EXCLUSION rates for bullying in Barnsley school’s have rocketed by 18 per cent in a year, according to a damning new report.

Data gathered from the Department for Education’s statistics revealed Yorkshire and the Humber was the only region in the country where exclusions rose in 2017/18.

Although a marked rise, Barnsley’s 18 per cent increase - which saw 20 youngsters being excluded for bullying - was dwarfed by neighbouring Wakefield Council’s 83 per cent hike, which is the worst-performing local authority in the region.

Barnsley’s figures work out as one bullying exclusion per 1,699 students in the 2017/18 school year - in 2016/17 there was one such exclusion per 1,969 students.

Barnsley East MP Stephanie Peacock said: “No child should be forced to endure bullying at school, which can have devastating consequences on both their health and educational attainment.

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“Schools should take appropriate action against bullying, and exclusions should be reserved as a last resort where other alternatives have been exhausted.”

The hike comes after the Chronicle revealed last month that the town’s schools have had to endure funding cuts totalling £16.7m since 2010, equivalent to £214 per pupil.

The bullying-related exclusion figures were revealed by Oxford Home Schooling, an organisation which provides GCSE and A-level courses across the country.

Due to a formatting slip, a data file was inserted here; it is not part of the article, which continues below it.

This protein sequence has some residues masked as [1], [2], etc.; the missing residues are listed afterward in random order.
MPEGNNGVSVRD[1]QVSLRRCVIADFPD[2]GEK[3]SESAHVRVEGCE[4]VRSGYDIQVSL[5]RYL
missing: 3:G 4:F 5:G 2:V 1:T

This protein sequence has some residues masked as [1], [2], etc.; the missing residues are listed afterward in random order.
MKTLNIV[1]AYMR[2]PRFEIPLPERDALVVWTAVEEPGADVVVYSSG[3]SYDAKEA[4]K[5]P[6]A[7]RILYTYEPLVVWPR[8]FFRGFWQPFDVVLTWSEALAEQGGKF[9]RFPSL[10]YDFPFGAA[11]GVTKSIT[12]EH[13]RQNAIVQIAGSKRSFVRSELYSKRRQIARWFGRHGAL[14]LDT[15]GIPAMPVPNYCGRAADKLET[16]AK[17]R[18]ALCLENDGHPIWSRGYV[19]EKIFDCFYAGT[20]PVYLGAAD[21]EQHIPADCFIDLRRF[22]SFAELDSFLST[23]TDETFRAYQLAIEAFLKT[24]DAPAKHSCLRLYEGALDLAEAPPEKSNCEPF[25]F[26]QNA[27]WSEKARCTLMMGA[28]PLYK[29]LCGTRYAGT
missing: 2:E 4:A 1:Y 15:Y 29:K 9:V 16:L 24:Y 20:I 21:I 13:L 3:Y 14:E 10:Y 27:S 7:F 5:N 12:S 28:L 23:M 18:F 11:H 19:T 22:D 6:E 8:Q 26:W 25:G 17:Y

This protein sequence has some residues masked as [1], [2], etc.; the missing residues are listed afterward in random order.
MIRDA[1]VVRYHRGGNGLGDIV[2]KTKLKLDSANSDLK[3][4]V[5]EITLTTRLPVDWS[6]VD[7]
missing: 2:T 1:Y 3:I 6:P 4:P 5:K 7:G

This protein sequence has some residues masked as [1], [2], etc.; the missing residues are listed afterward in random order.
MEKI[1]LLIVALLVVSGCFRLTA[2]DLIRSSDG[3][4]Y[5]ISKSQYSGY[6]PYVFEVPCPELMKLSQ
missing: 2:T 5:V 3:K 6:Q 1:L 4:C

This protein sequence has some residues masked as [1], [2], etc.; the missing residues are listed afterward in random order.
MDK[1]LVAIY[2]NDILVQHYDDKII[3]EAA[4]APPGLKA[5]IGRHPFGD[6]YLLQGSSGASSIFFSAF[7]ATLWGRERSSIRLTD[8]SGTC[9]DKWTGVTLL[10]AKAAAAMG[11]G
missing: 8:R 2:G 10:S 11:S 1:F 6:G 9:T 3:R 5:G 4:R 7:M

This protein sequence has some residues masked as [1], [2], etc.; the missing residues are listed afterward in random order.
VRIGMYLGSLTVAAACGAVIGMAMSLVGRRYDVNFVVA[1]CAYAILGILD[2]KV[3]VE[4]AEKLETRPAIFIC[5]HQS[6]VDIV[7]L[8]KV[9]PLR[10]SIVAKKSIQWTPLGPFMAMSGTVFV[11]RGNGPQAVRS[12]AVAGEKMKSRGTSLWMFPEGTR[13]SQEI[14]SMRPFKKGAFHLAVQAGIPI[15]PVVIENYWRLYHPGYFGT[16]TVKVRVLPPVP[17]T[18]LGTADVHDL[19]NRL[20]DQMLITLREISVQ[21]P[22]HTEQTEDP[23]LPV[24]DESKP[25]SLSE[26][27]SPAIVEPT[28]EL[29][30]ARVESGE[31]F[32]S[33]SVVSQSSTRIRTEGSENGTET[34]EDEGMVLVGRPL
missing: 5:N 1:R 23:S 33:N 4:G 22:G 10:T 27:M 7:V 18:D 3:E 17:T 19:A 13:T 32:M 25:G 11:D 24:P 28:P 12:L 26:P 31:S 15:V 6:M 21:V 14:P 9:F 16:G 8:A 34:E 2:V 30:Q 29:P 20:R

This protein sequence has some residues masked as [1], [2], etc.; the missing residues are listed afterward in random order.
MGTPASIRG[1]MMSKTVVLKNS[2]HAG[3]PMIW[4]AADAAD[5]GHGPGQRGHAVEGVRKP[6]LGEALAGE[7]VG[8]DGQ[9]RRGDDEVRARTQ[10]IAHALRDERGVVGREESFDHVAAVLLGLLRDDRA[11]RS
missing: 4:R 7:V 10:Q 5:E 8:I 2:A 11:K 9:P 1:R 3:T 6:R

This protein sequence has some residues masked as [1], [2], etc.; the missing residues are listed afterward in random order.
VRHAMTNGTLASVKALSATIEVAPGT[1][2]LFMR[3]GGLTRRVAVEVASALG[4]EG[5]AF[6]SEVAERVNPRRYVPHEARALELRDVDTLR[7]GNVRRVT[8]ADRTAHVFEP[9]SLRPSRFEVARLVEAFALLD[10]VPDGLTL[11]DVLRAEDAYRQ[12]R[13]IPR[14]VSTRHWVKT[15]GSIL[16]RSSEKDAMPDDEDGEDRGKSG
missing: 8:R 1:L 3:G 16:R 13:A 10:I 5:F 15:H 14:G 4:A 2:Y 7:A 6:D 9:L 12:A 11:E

Dr Nick Smith, principal at Oxford Home Schooling, said: “It is encouraging to see that in many areas the numbers of exclusions for bullying are decreasing.

“While this doesn’t necessarily mean that bullying is becoming less of an issue, it might suggest that schools are taking measures to deal with the problem, rather than just removing the children involved.

“Bullying is an unfortunate and harmful part of school life for many children across England, however, our latest research has revealed that it is a far greater problem in some regions than others.

“Across the country, the number of exclusions for bullying dropped by 5.6 per cent between the 2011/12 and 2016/17 academic years, but figures varied significantly across local authorities.”

According to the government, the number of teaching assistants in secondary schools across Barnsley has fallen from 287 in 2011 to 202 in 2017/18, a fall of nearly 30 per cent.

Other support staff have fallen from 273 to 207 in the same period, a reduction of more than 24 per cent.

Combined, this means that staff other than frontline teachers in Barnsley’s secondary schools have reduced by over a quarter since 2011, while funding for in-school police officers was also axed last year.

One officer, PC Clair Mount, divided her time between two of Barnsley’s main high schools - Outwood Academy in Shafton and its sister school in Carlton - as part of the Safer School Partnership (SSP), which was introduced in high schools by the Police Foundation following the 1995 murder of London headteacher Philip Lawrence.

Coun Margaret Bruff, cabinet spokesperson for children’s services, said: “We expect all of our schools in Barnsley to take bullying seriously and use sanctions to combat these issues where appropriate, using their anti-bullying strategy and their exclusion policy.

“Our schools are working with their pupils to ensure the learning environment is safe, which will help them reach their potential.

“While we hope that no child would ever be excluded, we recognise that there are time when it is an appropriate response. However, we do ask schools to use exclusions appropriately and proportionately.”